I’ve just logged off from the livestream of the memorial service for the writer Wayne Milstead, who died suddenly last month. Wayne and his husband Aaron ran Circle of Missé, the writing retreat. I’m sharing here what I wrote in an email the day I heard the shocking news.
It was in 2015, when we were living in Pau, that MT came up with a very clever grand gesture. He’s not good at marking calendar moments like Mother’s Day or Valentines (to be fair, neither am I) so when it comes to bigger events, like my birthday, he feels he has to ‘make up for’ something, and he tends to go big. I’d just declared my intention to take writing seriously, and it was entirely his idea to let me have some time away at some kind of writing retreat. It would never have remotely occurred to me at the time – writing retreats were for ‘real’ writers, surely.
So it was MT who found Circle of Missé, and presented me with the offer that he would take time off work so he could be with the kids while I was away.
I chose a taught retreat called ‘A Writer Begins’. I wrote this in a blog post shortly after being there:
Throughout the five days, Wayne helped us shed stifling thoughts about creativity, offering instead prompts, cajoling and just the right level of challenge to allow us to fulfil whatever potential was there…Wayne gave me an overwhelming sense of possibility, an exhilarating confidence, and several pieces of work – finished, in progress, starters – that made me pretty damn proud of myself.
That year, we moved to Congo, and I thought that visit to Missé was a one-off treat, something I’d never repeat. But early in 2022 I got the email announcing their post-pandemic programme of retreats – and I was back living in France, trying desperately to carve out the headspace for revision of an actual book. The stars aligned, and I returned early last summer, for a whole week of nothing but me and a desk and my book and someone else cooking. Although this time I hadn’t signed up for teaching (I had become one of those writers that 2015-me couldn’t conceive of being: focused and autonomous), I did get a coaching session with Wayne.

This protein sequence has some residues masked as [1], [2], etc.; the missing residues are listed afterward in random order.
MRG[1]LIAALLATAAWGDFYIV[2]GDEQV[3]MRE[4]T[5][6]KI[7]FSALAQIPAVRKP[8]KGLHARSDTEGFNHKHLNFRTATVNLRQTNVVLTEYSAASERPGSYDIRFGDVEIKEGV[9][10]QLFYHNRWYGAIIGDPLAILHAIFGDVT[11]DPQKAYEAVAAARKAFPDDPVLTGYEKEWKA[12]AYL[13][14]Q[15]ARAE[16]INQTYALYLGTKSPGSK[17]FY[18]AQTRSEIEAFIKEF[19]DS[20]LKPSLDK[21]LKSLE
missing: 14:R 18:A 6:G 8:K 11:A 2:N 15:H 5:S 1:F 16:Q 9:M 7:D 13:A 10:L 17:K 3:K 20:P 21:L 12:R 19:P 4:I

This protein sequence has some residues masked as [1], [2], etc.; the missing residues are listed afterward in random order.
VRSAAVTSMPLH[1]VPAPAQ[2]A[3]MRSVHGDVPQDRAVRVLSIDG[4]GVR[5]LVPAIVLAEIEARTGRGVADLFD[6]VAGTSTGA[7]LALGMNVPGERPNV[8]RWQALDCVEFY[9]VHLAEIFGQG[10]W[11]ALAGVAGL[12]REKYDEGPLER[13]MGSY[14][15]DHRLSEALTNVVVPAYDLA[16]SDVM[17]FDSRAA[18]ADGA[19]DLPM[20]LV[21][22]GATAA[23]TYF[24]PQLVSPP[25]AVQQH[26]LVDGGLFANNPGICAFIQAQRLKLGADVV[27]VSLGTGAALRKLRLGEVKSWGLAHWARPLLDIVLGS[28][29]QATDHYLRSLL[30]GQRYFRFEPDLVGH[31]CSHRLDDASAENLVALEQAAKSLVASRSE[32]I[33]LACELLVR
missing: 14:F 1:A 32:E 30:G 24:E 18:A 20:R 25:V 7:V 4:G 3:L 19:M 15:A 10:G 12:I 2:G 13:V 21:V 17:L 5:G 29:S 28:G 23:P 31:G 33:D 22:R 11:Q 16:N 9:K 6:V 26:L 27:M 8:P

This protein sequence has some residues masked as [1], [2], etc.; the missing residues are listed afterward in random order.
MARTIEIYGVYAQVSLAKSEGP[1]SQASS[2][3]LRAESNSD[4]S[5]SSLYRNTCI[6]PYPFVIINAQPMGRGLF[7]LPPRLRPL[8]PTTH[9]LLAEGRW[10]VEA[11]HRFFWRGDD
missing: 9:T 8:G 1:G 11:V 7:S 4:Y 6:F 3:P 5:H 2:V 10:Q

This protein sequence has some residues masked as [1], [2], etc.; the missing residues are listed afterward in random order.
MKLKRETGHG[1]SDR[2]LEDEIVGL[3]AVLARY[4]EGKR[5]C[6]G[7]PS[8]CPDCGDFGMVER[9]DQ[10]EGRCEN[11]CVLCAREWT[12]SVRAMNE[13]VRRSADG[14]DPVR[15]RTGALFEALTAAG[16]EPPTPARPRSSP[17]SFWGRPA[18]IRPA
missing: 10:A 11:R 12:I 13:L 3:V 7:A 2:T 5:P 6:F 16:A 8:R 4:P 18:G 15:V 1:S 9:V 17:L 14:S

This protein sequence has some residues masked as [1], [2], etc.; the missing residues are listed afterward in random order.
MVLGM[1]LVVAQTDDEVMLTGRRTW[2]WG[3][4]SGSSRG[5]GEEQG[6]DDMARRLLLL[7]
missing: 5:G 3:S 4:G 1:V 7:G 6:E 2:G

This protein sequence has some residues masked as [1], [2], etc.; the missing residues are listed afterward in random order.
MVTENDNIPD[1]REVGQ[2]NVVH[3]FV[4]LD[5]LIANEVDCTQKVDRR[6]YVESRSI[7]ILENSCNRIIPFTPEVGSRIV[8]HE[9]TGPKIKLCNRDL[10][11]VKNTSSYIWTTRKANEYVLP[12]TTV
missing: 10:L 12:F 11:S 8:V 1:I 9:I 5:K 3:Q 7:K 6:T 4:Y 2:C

In the cocooning book-lined library, Wayne had arranged the books according to his own idiosyncratic but somehow pleasingly logical categorisation: a satisfying pattern of alternate rows and piles, like a drywall of words, the blue-painted walls a calming and inspiring backdrop. I closed the glass-panelled door and sat opposite him, nervous for his response to the outline I’d sent him to look at in advance. In his gentle Texan-transatlantic lilt, he asked encouraging questions, reminded me of the importance of pulling the reader through the story, and of anchoring emotion with sensory detail. The confidence he gave me this time was from drilling down into detail and showing me the clarity in the story. Today I’m looking at the scrappy page of notes from our session, which I folded up to keep in the pocket at the back of my process journal. His encouragement is summarised in the sentence I’ve set apart from the rest and highlighted with stars, a direct quote from Wayne: ‘This is the best memoir title I’ve heard this year.’ I am ridiculously proud of my title, if nothing else.
But I know I’ll be proud of this book too. There are many decisions I’ve taken along the way, and many important friends, mentors, and teachers who’ve helped me get this far. Without Wayne, I’d be somewhere. But without him, I wouldn’t be exactly here, now, with the confidence I feel today. This book will be infused with his influence.
My heart breaks for Aaron, who kept our stomachs, and our glasses, full every day at Missé, telling his own stories both on our plates, and around the table. He has lost his love, his business partner, his partner in creativity. What they created together will leave an enduring influence.
There’s more about my first visit to Missé here and here.
You can read ‘Alligator Whisperer’, a moving and witty story by Wayne, here.
Missé does continue. See available retreat dates here.
2 thoughts on “Thank you Wayne”
What beautiful memories of what sounds like a wonderful experience with a wonderful man….. so sorry for your loss